A new, updated guidance has recently been published by the Home Office, for employers to follow when conducting Right to Work checks. This guidance replaces the previous guidance, however it is important to look up the relevant guidance at the time of the applicant’s start date.
It is a legal obligation to check a person is allowed to work for you in the UK before you employ them. This is the employers’ responsibility and cannot be delegated to a 3rd party. All employees must be checked, including contractors or people who are employed on a self-employed basis to undertake work for a business.
3 Step Check
There are 3 key steps to undertaking a Right to Work check: obtain, check and copy.
The employer must obtain original documents as specified in lists A and B in the guidance.
The documents then need to be checked, to ensure that they are genuine, have not been tampered with and that information, such as photographs and date of birth, is consistent across all documents. If any of the documents show a difference in names, the applicant must provide supporting documents to explain the reasons why this is the case (e.g. marriage certificate, divorce decree or deed poll). Documents must also show that expiry dates for permission to be in the UK have not passed.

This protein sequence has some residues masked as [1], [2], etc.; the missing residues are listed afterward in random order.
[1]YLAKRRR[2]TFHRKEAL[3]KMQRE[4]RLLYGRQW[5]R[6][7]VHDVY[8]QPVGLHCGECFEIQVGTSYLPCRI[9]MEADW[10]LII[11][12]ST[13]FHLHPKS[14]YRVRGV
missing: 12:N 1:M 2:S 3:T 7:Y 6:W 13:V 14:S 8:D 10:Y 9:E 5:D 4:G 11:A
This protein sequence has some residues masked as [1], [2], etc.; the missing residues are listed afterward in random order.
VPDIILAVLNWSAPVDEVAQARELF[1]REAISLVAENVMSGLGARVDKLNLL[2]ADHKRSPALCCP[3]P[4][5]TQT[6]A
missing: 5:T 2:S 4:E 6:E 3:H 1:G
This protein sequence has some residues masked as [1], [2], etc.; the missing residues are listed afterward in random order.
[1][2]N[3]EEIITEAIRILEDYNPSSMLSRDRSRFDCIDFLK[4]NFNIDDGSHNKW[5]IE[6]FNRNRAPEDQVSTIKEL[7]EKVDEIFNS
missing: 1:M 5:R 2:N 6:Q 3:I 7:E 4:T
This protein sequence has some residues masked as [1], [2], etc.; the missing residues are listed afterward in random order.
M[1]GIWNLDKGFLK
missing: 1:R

Clear copies must be made of the documents in a format which cannot be altered. For passports, copies must be made of any pages with an expiry date, the holder’s nationality, date of birth, signature, biometric details, photographs and any page containing information indicating that the holder has an entitlement to enter or remain in the UK and undertake the work in question. A record must also be kept of the date on which the check was made. Copies must be retained during the applicant’s employment and for at least 2 years after employment ends.
Employers could face a civil penalty of up to £20,000 per worker (£15,000 if first offence) if they employ an illegal worker and haven’t carried out a correct Right to Work check.
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